Books are a good bet if you’re an adult. Magazines will serve the same purpose. Probably not for children, though. Their average book takes 5 minutes to read, which is 13 seconds in “Road Trip Time”; while your trip for the day takes 12 hours, which is 17,025 years in “Road Trip Time”. (It further doesn’t help that your kids will start complaining about wanting to be at the destination while you’re still loading up last minute items in the driveway of your home.) Furthermore, certain children at certain points of their life will become carsick to the point of vomitting if they read so much as the word “an” on a piece of paper, so reading isn’t good for them.
That means, for the kids, your only solution is to give your kid as many games as possible. Coloring books, road games, highway bingo, heck…possibly full sized board games (as, once again, this is the 80s and no one has made the travel version yet…and so long as you’re using a van large enough to fit your extended family you might as well use it). Anything it takes to keep your children from saying the dreaded: “I’m boooooooored.”
That’s also why you would count on eating lots of McDonald’s en route to your destination. In addition to the standard reasons of why you bet on McDonald’s (ubiquitous and you know what you’re getting), as well as the fact that the chain restaurant was one of the first to plaster its franchise everywhere, McDonald’s had lovely little things called “Happy Meals”, which were good enough to come with a toy and a complicated cardboard box that your child could turn into a castle or something. The child would get just enough amusement out of the cheap toy and box to last them until the next meal, where you would pull through McDonalds for another one.
Actually, you don’t want your children goofing off too much. With no concrete directions or GPSes to hold your hand, you’ll need those sets of eyes just to spot things you’re looking for. That’s pretty much the real reason you’d have more than one child…to turn your car into a sonar station while going on road trips. (It would actually lead to “infighting” and a “pecking order”. Whichever child had the sharpest eyes would quickly prove to be an asset and be able to sit in the coveted front seat…the only place in the car left that had stretching room. [And yes, since this is the 80s, the only requirement a child had to meet in order to sit in the air-bagless front seat is the shoulder belt goes across your torso rather than your face.] We constantly attempted to prove ourselves the better “spotters” to earn that coveted position. Each day was a new challenge.)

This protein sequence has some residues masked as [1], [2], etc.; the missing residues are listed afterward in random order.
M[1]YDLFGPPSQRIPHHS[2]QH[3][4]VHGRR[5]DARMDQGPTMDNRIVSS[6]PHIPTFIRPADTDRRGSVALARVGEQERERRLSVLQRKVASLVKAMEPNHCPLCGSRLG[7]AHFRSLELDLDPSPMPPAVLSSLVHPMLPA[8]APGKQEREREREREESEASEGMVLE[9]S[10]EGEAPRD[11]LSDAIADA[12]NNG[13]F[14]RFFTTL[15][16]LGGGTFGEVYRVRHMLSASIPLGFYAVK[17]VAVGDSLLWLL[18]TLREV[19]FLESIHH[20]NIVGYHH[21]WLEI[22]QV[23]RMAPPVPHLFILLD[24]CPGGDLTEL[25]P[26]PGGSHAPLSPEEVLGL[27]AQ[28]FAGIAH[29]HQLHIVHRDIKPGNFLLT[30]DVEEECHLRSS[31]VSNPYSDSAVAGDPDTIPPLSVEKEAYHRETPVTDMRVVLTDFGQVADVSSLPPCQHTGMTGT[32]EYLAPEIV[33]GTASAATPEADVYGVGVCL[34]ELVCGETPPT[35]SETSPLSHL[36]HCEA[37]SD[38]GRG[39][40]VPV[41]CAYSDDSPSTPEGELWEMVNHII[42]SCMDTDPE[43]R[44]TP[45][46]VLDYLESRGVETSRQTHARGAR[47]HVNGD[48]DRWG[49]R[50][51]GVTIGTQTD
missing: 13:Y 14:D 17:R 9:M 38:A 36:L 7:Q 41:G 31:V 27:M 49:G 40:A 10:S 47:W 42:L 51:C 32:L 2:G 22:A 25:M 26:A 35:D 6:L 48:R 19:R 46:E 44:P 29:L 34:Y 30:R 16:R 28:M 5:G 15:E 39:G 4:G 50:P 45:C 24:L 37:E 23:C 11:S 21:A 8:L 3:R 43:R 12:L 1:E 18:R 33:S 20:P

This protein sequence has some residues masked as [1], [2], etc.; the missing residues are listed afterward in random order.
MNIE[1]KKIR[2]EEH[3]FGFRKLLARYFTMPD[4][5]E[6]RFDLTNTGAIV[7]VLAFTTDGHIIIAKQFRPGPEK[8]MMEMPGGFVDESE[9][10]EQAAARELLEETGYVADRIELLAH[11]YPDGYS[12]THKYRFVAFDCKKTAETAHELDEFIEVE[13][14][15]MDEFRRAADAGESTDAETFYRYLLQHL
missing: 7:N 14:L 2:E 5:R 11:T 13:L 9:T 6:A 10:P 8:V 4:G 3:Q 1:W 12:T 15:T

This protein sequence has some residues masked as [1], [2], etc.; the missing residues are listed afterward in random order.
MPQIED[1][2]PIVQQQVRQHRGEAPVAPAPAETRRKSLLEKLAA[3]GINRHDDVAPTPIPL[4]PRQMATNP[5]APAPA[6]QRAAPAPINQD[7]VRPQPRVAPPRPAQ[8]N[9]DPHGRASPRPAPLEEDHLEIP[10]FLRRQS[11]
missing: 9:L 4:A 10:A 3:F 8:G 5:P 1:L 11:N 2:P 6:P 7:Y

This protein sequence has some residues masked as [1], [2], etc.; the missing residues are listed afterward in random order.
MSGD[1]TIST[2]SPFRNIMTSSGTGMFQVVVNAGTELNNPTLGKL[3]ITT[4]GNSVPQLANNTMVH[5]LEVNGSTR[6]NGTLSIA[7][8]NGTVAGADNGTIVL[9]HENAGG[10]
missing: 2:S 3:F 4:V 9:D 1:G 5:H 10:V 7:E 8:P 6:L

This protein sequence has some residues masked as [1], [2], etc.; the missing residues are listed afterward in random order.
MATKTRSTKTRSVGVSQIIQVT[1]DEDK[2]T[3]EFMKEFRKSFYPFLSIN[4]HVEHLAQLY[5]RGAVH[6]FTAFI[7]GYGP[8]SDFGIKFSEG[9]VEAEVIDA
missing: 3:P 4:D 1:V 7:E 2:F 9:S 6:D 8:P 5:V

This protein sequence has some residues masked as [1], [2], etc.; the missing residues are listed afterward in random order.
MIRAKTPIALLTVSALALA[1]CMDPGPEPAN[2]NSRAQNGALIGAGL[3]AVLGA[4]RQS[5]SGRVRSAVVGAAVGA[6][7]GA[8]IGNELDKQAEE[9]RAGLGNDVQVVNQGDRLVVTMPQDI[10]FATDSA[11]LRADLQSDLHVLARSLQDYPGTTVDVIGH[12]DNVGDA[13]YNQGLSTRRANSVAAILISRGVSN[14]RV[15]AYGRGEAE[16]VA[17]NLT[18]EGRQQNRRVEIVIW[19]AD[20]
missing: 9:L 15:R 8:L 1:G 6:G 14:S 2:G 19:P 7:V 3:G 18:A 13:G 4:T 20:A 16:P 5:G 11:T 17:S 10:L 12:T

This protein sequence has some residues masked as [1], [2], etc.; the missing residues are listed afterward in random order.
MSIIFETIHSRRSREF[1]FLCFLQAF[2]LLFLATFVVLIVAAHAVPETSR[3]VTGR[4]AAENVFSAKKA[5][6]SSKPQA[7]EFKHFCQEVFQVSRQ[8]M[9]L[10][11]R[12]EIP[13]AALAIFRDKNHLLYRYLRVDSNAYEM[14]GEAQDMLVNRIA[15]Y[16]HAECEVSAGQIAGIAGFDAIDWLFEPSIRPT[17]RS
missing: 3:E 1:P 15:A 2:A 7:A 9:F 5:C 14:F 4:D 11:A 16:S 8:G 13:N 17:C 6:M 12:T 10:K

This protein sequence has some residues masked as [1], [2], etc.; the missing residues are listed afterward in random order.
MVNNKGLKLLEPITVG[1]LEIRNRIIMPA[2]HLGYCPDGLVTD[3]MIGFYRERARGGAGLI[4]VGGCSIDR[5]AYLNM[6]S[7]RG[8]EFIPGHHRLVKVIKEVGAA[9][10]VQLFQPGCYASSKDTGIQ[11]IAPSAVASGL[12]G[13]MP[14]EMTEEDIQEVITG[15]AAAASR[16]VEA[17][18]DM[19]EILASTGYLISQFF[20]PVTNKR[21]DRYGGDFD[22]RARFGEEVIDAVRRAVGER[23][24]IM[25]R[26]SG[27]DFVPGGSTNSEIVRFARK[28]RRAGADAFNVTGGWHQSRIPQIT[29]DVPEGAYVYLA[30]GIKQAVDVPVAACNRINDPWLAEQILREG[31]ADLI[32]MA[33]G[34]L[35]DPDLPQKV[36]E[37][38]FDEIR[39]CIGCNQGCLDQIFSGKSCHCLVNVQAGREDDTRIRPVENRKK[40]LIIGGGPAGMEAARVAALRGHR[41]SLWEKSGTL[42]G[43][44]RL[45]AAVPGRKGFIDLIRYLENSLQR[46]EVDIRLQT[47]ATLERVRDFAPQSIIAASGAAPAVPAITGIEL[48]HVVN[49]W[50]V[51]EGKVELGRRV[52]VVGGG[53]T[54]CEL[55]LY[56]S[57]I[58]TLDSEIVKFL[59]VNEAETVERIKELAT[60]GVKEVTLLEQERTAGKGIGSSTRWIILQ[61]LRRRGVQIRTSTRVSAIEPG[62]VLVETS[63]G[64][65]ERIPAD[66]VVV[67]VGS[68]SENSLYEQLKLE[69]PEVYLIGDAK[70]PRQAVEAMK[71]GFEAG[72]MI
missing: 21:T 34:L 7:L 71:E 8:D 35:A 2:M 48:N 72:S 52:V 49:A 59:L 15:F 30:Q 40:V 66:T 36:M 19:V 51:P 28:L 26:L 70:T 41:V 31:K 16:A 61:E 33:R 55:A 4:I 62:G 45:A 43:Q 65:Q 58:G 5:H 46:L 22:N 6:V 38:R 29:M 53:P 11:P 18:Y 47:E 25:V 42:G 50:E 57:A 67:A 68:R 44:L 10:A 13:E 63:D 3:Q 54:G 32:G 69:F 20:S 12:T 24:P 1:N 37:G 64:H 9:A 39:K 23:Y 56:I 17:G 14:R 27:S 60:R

Finally, you need to bring enough bedding material. How much is enough? The amount it takes to convert your middle seat into a single bed. Depending on your child level, you may need more than that.
Only after all of the above was taken care of would you worry about packing things such as clothes and toiletries. By now, there would probably be only a three foot by one foot square space left in the vehicle and you still need to fit yourself and your family. Luckily, artful packing can magically decrease the amount of space taken up, but just be aware of Newton’s Law of Car Storage: “A load of luggage stored within a car on an outgoing trip, after having some of it thrown away as trash and condensed, will expand to fill a space twice as large as before on the return trip.”
Finally, by the time this is all done and you’re finished loading, your vacation time should have rolled around. You’re off! And, to be honest, for all of its flaws and hardships, you’re in for a fun time. Perhaps it’s the additional danger of being sent out into the world with only a small notion of where you’re going. Perhaps it’s the opportunity to rely and depend on your family more. Perhaps you’re so tired at having painstakingly constructed the folder on your lap containing every reservation number and step of your route you’ll think anything is fun. The bottom line…it was more work, but it also gave you both a sense of accomplishment as well as a sense of adventure, and now you get to enjoy the fruits of your labor. So get out there and have a good time!
But if one of your kids comes down with dysentery a day into it, just buy the damn plane tickets.